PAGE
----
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RE: Re: "Cryogenic Freezing"
> improvement for all of the above evils that plague mankind.
> Second, any ideas re: the sophistication required of the
> service provider.
> Is there for example a "recipe" book for how to cure?
> Does it vary from material to material? I.e. do you have to do your
> aluminum head separate from your pistons? How long does the tempering
> process generally take? Is it one freeze thaw cycle or a dozen?
> And finally, where or how is one going to see the proof of
> the pudding?
... given that small internal stresses are a commonly found to be the seed
that causes a failure ... the statement that cryogenic treatment is a cure
for all evils might not be too far off ... :-)
I'm pretty sure that the chambers run automatically, so it might not matter
too much which vendor you choose. You might want to ask for references and
more info about the equipment they use. There is a lot of info available on
the web. I did a bit of a search about a year ago and found a guy not too
far away from where I live that had a fairly small chamber. I am going to
have my exhaust manifold treated soon ... it is pretty cheap insurance. The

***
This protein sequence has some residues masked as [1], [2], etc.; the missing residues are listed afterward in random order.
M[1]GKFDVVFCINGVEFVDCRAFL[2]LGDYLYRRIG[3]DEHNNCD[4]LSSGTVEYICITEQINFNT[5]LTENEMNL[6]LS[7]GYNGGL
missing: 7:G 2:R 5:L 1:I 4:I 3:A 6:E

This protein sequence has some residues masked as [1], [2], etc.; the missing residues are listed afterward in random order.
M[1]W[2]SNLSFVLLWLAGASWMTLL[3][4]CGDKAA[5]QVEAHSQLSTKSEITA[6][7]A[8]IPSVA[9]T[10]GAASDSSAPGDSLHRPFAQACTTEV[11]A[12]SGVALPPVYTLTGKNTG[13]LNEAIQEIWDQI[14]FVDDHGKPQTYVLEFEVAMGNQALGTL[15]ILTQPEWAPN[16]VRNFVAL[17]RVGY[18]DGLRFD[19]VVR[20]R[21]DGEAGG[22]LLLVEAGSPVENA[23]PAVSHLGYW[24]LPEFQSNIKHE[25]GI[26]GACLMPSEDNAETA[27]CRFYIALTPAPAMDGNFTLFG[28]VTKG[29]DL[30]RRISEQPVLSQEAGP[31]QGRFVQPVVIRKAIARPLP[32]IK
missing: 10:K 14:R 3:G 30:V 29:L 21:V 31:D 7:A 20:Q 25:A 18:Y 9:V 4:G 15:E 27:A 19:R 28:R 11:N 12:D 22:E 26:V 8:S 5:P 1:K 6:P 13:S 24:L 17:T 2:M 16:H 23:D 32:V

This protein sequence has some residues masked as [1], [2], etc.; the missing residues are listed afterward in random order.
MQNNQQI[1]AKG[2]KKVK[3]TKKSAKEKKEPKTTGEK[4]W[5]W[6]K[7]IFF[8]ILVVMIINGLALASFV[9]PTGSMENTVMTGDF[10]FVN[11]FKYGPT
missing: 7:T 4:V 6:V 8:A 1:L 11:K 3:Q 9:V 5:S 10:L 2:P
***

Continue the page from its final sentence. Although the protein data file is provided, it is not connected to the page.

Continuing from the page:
guy I've talked to is pretty up front ... he's told me that he's never heard
of anyone having an exhaust manifold treated before ... but he's more than
willing to treat mine if I'm convinced I want to try it ... :)
If you want to have something like an engine treated you have to have it
completely disassembled. This is partly due to size limitations of the
chambers, but also that you want to keep the assemblies as small as possible
to minimize thermal gradients (which can cause stress).
The "proof of the pudding" is going to be difficult, as in normal service
your part would have lasted a long time ... and you're not likely to notice
that the EM _didn't_ warp ... :-)
My recommendation to you is to do a bit of your own research and decide for
yourself if it is worth the expense ...
San Jose, CA (USA)